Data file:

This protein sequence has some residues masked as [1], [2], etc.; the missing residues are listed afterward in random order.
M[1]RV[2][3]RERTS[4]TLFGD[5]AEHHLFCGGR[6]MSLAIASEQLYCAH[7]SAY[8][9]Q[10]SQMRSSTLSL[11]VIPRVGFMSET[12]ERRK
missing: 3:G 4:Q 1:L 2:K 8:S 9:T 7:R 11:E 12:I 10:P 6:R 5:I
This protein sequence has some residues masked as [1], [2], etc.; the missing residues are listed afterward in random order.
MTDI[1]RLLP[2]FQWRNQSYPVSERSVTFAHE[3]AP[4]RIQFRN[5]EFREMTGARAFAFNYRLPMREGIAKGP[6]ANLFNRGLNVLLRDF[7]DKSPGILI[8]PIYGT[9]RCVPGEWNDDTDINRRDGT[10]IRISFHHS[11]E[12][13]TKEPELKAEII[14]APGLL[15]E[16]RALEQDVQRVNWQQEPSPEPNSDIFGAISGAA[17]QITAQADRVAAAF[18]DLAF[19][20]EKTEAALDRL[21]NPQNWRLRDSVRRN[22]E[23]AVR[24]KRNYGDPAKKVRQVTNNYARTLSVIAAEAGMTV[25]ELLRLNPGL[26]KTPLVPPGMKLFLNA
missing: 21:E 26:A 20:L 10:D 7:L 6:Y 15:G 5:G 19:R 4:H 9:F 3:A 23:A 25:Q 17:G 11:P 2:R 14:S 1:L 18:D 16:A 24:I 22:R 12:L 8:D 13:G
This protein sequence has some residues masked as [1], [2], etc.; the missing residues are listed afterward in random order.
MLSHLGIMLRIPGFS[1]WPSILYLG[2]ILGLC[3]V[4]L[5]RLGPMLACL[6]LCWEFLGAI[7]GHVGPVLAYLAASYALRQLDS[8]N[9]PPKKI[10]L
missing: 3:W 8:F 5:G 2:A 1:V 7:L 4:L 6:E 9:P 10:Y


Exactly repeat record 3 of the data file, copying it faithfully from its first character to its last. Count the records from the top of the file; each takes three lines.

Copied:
This protein sequence has some residues masked as [1], [2], etc.; the missing residues are listed afterward in random order.
MLSHLGIMLRIPGFS[1]WPSILYLG[2]ILGLC[3]V[4]L[5]RLGPMLACL[6]LCWEFLGAI[7]GHVGPVLAYLAASYALRQLDS[8]N[9]PPKKI[10]L
missing: 3:W 8:F 5:G 2:A 1:V 7:L 4:L 6:E 9:P 10:Y